|Professor Michael Willis
(De Montfort University/British Museum) - Committee Chairman and UK Representative
Dr Michael Willis is Professor of South Asian Studies at De Montfort University, Leicester. A specialist in temple architecture, Dr Willis has recently been working on Udayagiri in central India. He is the Director of the Vidisha Project and Chairman of the Society for South Asian Studies at the British Academy. His publications include Buddhist Reliquaries from Ancient India (London, 2000) and 'The Antiquity of Sun Worship in Central India', with Meera Dass in South Asian Studies 18 (2002): 25-45.
|Mr Joe Cribb (British Museum)|
Joe Cribb has worked in the British Museum's Department of Coins and Medals since 1970. He is a specialist in Asian coins and currencies. He has written extensively on the coins of South, Central and South-East Asia, with particular emphasis on the numismatic evidence for the Kushans. He was awarded the Hirayama Prize for 1997 and the Royal Numismatic Society's Silver Medal in 1999.
|Dr D. Fuller (Institute of Archaeology, UCL)|
Dorian Q Fuller, is lecturer in Archaeobotany at the Institute of Archaeology, University College London.His PhD from Cambridge (2000) studied evidence for early agriculture in South India, and he continues a variety of archaeological fieldwork and archaeobotanical analyses on sites in Karnataka, Andhra Pradesh, Tamil Nadu, Orissa, Uttar Pradesh and Uttaranchal. He also works on material from Africa, including field projects in Sudan and Morocco.
|Dr. Madhuvanti Ghose (SOAS)|
Dr. Madhuvanti Ghose is lecturer in the History of South Asian Art and the School of Oriental and African Studies. She specialises in ancient Indian art and iconography. The interaction of South Asia with the Hellenistic, Roman, Near/Middle Eastern, Iranian, Central Asian and Chinese worlds from the Bronze Age to the coming of Islam is one of the major areas of her research activities. Her forthcoming publications include: From Nisa to Niya: New Discoveries and Studies in Central and Inner Asian Art and Archaeology (co-editor, 2004), The Origins of Indian Cult Images (2005) and A Catalogue of the Gandhara and Central Asian Antiquities at the Ashmolean Museum, Oxford (2005). She is one of the co-founders of the Circle of Inner Asian Art (CIAA) which promotes the pre-Islamic art of Central Asia worldwide.
Dr John Guy (V&A)
John Guy, MA, FSA, is Senior Curator of Indian & Southeast Asian Art at the Victoria and Albert Museum, with responsibility for the Hindu-Buddhist sculpture collections, and has served as an advisor to UNESCO on historical sites in Southeast Asia. His research interests focus on South Indian cultural relations with Southeast Asia in the fields of sculpture, architecture and the textile trade. He has published widely, including Woven Cargoes: Indian Textiles in the East (1998), Indian Art and Connoisseurship (editor) (1995), Arts of India: 1550-1900 (co-editor) (1990), Ceramic Traditions of Southeast Asia (1989), and Oriental Trade Ceramics in South East Asia (1986). He has contributed to a range of international journals, including the Journal of the Royal Asiatic Society, Bulletin de lEcole Francaise dExtreme-Orient, Marg, Transactions of the Oriental Ceramic Society, Journal of the Siam Society, Burlington Magazine, etc, and to a number of collected volumes and Festschrifts.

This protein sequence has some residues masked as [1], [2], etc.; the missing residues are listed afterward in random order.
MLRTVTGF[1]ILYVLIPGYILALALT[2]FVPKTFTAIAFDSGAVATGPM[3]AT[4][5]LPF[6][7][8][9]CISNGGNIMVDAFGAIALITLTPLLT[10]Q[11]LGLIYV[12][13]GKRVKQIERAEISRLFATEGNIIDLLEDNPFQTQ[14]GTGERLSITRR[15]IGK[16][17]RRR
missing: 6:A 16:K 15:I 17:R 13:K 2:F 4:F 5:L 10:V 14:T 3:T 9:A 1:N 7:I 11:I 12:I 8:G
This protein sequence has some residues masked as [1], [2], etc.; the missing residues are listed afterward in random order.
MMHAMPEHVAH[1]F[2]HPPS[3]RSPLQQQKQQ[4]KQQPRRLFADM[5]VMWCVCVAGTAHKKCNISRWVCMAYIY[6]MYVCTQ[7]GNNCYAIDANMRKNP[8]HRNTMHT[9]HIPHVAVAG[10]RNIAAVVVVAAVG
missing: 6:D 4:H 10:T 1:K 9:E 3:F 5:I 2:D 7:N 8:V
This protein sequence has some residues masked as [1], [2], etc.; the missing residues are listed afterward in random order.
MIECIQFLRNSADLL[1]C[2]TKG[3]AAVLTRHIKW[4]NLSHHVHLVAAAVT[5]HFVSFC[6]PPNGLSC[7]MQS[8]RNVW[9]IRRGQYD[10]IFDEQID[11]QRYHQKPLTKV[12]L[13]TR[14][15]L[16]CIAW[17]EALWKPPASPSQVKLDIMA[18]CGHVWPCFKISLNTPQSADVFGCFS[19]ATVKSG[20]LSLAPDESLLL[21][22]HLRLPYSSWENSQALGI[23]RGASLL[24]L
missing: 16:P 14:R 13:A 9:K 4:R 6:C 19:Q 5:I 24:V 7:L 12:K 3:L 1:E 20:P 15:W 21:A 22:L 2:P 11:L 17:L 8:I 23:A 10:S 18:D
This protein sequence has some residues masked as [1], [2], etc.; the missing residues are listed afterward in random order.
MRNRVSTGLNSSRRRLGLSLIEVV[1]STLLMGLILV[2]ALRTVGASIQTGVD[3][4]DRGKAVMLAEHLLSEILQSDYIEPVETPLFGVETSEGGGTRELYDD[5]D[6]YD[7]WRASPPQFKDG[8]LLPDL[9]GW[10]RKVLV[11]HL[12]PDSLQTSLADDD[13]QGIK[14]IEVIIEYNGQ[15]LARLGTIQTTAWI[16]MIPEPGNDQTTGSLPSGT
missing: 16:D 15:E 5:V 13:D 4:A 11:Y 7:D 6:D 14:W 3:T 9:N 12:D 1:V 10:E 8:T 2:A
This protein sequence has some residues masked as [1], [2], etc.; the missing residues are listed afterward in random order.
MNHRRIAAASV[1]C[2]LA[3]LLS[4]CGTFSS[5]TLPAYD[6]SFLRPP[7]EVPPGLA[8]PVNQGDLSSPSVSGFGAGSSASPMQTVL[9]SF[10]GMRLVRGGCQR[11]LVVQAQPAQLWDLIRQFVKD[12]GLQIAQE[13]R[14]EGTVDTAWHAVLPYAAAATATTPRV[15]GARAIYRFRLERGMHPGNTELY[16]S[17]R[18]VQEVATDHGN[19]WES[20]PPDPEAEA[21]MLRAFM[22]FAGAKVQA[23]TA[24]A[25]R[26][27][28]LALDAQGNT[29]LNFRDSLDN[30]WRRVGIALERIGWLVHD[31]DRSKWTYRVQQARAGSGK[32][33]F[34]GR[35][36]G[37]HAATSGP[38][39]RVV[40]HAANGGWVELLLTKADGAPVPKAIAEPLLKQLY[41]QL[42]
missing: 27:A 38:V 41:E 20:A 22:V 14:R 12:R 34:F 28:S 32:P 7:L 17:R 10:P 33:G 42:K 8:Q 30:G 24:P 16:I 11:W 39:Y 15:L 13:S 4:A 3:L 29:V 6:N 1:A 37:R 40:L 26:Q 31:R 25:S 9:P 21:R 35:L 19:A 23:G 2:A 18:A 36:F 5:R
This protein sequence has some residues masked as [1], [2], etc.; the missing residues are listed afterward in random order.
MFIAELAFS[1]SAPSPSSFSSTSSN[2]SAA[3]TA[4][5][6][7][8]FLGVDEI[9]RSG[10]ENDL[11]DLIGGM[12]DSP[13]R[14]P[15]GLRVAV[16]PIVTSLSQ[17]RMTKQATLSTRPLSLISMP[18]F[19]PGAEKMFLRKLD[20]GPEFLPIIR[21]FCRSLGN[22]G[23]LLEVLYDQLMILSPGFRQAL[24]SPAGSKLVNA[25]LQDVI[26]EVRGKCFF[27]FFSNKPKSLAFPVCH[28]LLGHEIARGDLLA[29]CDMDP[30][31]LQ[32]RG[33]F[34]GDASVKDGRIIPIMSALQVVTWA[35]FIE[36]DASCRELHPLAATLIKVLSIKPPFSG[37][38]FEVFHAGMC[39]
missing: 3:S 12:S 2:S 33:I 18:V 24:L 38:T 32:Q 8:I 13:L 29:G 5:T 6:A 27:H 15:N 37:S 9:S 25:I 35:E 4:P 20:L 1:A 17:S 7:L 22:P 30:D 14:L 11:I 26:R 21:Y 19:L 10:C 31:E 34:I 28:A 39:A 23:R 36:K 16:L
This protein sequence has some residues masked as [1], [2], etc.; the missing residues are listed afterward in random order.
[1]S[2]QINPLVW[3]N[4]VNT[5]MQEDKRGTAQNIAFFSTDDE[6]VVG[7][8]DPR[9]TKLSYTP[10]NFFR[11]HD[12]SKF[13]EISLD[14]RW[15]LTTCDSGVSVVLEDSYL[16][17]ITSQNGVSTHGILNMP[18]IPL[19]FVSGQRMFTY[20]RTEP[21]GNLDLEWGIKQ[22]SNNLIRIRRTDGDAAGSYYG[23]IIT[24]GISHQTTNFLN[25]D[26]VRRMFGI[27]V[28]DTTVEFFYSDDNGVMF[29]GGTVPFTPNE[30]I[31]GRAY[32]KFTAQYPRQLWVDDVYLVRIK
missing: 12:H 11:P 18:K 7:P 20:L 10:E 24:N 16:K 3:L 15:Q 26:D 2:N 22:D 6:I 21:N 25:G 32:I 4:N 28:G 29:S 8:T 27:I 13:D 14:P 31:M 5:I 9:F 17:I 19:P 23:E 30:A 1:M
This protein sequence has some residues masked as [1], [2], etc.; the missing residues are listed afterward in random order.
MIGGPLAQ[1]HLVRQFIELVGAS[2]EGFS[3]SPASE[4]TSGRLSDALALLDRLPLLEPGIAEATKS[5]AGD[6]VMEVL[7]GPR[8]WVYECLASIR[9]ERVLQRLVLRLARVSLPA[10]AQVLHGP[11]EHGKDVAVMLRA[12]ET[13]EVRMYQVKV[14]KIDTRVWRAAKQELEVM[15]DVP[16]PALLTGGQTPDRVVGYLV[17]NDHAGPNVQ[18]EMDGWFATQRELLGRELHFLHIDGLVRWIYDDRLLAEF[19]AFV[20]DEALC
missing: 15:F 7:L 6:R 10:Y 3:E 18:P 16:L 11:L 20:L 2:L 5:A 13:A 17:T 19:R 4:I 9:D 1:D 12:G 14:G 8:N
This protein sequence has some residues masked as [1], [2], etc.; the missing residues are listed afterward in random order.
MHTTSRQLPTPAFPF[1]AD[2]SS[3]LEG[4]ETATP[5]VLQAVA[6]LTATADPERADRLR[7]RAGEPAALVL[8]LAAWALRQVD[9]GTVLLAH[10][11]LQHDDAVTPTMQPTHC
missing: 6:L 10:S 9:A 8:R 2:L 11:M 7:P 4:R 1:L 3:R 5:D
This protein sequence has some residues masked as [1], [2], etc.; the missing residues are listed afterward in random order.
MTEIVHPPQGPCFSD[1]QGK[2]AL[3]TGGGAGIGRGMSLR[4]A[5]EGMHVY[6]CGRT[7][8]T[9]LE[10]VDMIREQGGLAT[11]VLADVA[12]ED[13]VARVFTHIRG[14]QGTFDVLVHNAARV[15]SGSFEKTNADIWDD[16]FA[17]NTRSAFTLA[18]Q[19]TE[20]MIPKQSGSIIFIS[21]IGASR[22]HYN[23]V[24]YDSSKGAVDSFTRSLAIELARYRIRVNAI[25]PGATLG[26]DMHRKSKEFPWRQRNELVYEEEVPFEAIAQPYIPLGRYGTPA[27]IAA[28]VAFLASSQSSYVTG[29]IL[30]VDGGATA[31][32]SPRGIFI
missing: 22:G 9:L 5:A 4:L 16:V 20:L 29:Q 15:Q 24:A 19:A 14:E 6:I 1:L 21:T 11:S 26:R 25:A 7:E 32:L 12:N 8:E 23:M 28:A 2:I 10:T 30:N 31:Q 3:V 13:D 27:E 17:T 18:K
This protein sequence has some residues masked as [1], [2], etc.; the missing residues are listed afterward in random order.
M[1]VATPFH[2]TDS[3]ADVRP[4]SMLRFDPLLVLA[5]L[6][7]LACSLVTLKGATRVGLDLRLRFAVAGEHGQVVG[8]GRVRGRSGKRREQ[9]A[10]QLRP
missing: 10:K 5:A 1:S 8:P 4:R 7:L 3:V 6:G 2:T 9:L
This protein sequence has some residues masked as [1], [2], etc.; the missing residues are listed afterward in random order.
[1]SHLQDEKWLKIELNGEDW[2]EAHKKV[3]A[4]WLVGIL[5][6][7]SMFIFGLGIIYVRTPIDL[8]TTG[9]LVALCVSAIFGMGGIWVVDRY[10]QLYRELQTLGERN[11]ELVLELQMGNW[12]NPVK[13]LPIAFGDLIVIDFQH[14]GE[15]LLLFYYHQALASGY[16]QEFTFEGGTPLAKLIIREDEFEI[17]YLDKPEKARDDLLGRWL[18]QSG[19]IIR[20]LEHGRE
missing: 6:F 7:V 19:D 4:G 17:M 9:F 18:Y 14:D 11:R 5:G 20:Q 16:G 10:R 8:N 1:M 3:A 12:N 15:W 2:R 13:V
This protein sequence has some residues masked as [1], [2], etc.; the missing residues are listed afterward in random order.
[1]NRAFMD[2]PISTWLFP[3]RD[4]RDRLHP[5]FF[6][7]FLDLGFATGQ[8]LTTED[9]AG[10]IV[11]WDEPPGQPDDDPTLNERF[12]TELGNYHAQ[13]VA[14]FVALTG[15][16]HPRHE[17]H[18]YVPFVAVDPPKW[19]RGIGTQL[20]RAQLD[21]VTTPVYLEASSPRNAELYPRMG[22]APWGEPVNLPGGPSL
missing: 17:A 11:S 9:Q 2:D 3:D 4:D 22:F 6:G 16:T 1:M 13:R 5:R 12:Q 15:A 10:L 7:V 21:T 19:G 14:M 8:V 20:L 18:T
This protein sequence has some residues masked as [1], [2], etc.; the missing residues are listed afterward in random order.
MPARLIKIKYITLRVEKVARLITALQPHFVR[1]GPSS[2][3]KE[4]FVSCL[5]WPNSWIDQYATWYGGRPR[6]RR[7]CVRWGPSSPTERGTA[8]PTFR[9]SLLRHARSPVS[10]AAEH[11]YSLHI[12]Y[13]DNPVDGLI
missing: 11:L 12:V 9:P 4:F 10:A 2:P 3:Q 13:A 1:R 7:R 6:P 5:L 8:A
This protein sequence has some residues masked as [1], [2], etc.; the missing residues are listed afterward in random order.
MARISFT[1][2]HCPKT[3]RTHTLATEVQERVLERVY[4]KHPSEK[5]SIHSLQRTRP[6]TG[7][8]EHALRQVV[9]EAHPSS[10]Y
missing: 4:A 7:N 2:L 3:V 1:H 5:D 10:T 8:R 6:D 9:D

He has also contributed to many exhibition catalogues, including The Peaceful Liberators: Jain Art from India (LA/London1994), Dancing to the Flute: Music and Dance in Indian Art (Sydney, 1997), Cultures of the Indian Ocean (Lisbon, 1998), Gold and Civilisation (Canberra, 2001) Vietnamese Art (Brussels-Vienna, 2003-4), and the V&As exhibition Exotic: The Meeting of Asia and Europe 1500-1800 (2004).
||Dr Robert Harding (Institute of Archaeology, UCL)|
Robert Harding is a lecturer in South Asian Archaeology at the Institute of Archaeology. His Ph.D was based on fieldwork at the site of Rajgir in Bihar, and is to be published this year. His interests include the archaeology of Buddhism and the history of archaeology in India.
Dr. Elizabeth Lambourn
Head of Research and Research Fellow, Faculty of Art and Design, De Montfort University, Leicester.
Elizabeth is an art historian by training and was awarded her MA Hons. in the History of Art from the University of Edinburgh where she specialised in Islamic art and architecture. She completed her doctoral thesis at SOAS in 1998 on the Islamic architecture and marble carvings of the port of Khambhat in Gujarat. In 2002 she was awarded as British Academy - Society for South Asian Studies Postdoctoral Research Fellowship for further research on the Islamic architecture of western India, based at De Montfort University. Elizabeth has published a number of articles on aspects of Islamic material culture in western India and is currently finishing a monograph on the Islamic material culture of Khambhat and the export of its marble carving around the Indian Ocean rim.
Elizabeth maintains a broad interest in Islamic art and architecture outside South Asia and before joining De Montfort University she undertook several missions for UNESCO, working on the collections of Islamic stone carvings in the Dar al-Athar al-Islamiyya, National Museum, Kuwait. She is also active in research on Islamic Southeast Asia and has been an Honorary Research Associate at the Centre of South East Asian Studies at SOAS since 1999.
“From Cambay to Pasai and Gresik – the export of Gujarati grave memorials to Sumatra and Java in the 15th century AD”, Indonesia and the Malay World, 31,90 (2003): 221-89.
“Of jewels and horses– the career and patronage of an Iranian merchant under Shah Jahan”, Iranian Studies. 36,2 (2003): 213-58.